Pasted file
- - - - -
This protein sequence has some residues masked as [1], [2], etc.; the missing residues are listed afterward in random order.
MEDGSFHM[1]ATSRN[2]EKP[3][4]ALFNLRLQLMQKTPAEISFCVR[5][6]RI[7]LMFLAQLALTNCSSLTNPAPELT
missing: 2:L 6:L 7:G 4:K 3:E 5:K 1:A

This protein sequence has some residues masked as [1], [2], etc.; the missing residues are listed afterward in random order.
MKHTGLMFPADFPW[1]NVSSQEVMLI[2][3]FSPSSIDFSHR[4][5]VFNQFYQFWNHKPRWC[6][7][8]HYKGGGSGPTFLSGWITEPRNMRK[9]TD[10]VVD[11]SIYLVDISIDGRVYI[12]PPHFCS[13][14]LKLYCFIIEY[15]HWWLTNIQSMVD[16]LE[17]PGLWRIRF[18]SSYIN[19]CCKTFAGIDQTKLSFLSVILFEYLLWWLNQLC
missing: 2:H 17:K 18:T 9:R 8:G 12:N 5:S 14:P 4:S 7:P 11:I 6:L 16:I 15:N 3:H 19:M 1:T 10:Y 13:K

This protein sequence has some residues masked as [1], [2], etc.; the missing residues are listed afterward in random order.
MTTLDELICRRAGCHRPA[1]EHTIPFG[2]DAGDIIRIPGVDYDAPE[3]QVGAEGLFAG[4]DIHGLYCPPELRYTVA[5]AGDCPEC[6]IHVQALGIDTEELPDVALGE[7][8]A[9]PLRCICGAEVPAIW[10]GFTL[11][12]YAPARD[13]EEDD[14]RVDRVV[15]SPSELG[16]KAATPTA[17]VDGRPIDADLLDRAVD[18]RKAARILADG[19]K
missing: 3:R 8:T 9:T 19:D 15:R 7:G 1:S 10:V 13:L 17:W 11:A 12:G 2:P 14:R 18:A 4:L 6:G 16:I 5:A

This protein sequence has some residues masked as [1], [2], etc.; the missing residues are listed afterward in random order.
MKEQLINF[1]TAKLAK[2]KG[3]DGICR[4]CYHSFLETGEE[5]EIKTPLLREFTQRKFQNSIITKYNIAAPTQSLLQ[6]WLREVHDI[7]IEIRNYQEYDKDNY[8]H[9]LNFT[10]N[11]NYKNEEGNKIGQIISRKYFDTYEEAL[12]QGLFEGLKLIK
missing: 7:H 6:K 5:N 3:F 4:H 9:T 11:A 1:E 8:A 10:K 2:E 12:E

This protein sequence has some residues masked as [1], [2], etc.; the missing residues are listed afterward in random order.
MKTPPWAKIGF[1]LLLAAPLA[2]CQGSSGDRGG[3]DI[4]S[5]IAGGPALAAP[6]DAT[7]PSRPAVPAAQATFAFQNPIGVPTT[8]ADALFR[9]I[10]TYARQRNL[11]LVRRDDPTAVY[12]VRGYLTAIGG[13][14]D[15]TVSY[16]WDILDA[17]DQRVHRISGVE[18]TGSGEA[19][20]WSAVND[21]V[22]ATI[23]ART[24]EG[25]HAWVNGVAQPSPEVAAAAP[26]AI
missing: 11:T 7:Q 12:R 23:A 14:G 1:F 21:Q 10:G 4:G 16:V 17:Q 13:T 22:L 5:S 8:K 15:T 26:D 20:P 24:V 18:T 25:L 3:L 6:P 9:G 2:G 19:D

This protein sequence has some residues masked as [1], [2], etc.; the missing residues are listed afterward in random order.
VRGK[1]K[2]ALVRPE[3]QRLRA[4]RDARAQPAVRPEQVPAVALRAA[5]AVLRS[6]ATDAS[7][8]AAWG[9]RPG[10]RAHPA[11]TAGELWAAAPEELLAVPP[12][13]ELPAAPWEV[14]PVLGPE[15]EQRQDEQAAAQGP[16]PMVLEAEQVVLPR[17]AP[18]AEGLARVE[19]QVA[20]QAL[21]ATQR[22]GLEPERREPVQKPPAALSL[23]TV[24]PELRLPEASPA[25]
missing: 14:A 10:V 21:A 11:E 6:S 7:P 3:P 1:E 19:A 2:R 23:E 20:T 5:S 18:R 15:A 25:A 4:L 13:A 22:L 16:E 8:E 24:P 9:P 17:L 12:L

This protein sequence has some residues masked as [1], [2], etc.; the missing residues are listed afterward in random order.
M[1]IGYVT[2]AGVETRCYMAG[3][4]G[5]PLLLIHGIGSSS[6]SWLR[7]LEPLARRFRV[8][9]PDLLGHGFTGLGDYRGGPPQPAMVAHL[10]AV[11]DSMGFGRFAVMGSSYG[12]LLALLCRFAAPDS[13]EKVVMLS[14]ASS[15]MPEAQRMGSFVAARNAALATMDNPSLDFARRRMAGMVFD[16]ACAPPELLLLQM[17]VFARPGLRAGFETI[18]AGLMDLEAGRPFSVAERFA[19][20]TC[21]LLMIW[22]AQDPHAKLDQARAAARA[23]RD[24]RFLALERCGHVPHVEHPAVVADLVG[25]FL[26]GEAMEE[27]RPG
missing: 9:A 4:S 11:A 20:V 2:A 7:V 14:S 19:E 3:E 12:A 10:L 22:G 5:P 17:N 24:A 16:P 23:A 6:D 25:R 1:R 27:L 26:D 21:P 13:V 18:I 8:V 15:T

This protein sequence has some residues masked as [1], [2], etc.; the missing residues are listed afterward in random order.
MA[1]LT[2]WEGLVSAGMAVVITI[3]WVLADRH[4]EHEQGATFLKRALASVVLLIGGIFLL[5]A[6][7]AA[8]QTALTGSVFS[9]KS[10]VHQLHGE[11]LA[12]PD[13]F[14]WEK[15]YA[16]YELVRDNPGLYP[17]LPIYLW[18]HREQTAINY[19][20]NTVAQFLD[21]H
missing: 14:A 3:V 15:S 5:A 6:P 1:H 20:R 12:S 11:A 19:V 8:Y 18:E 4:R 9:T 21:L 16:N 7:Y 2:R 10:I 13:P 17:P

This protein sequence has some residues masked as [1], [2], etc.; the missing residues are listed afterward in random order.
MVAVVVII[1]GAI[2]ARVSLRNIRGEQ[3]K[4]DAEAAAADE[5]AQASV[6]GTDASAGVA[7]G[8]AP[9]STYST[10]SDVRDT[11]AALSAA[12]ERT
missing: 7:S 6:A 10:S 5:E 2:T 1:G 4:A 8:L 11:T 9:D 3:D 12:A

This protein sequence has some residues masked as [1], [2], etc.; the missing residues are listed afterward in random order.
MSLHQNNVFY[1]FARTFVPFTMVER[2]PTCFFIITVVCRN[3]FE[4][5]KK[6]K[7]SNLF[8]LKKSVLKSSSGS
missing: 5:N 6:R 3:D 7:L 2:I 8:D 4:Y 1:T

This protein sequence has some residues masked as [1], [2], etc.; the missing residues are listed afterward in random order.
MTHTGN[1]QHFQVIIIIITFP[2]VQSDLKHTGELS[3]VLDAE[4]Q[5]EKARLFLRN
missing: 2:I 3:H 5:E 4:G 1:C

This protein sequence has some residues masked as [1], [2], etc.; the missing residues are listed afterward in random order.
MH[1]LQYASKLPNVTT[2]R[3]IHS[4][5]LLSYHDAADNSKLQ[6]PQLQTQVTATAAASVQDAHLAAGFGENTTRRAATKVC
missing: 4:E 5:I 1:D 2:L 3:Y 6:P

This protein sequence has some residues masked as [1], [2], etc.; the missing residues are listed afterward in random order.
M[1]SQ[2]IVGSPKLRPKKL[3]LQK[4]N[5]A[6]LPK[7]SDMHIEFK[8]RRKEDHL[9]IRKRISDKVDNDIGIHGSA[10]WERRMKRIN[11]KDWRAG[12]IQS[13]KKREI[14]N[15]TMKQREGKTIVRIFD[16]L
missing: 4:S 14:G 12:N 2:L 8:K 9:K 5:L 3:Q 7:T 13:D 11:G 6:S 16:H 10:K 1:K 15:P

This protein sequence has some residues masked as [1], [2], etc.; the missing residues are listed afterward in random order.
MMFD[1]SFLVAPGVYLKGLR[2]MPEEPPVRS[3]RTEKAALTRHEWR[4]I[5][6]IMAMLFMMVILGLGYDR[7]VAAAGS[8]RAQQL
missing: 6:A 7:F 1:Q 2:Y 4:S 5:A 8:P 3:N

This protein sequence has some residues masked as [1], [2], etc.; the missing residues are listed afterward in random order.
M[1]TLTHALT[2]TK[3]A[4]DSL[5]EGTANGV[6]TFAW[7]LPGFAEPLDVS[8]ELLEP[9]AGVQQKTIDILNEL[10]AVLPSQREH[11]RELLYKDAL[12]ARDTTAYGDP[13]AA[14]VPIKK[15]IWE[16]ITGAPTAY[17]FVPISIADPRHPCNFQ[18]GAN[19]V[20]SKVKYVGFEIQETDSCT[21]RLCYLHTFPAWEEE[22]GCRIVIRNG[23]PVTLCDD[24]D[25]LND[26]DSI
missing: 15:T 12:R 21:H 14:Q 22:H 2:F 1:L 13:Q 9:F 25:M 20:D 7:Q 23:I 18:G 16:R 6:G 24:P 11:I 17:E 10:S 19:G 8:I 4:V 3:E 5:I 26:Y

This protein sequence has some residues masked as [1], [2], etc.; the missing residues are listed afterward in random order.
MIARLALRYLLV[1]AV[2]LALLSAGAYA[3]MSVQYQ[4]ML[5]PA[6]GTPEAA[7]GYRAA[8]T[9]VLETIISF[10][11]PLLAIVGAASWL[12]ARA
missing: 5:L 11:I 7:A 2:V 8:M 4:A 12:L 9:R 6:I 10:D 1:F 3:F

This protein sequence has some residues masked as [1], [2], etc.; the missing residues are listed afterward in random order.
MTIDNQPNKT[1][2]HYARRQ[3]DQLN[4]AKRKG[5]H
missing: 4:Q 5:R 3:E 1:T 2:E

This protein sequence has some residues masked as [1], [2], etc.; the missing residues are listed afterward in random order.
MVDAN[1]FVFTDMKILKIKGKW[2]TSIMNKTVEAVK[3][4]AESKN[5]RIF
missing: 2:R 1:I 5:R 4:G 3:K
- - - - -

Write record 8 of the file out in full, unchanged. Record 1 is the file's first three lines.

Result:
This protein sequence has some residues masked as [1], [2], etc.; the missing residues are listed afterward in random order.
MA[1]LT[2]WEGLVSAGMAVVITI[3]WVLADRH[4]EHEQGATFLKRALASVVLLIGGIFLL[5]A[6][7]AA[8]QTALTGSVFS[9]KS[10]VHQLHGE[11]LA[12]PD[13]F[14]WEK[15]YA[16]YELVRDNPGLYP[17]LPIYLW[18]HREQTAINY[19][20]NTVAQFLD[21]H
missing: 14:A 3:V 15:S 5:A 6:P 1:H 20:R 12:S 11:A 19:V 8:Y 18:E 4:R 9:T 21:L 16:N 7:Y 2:R 10:I 13:P 17:P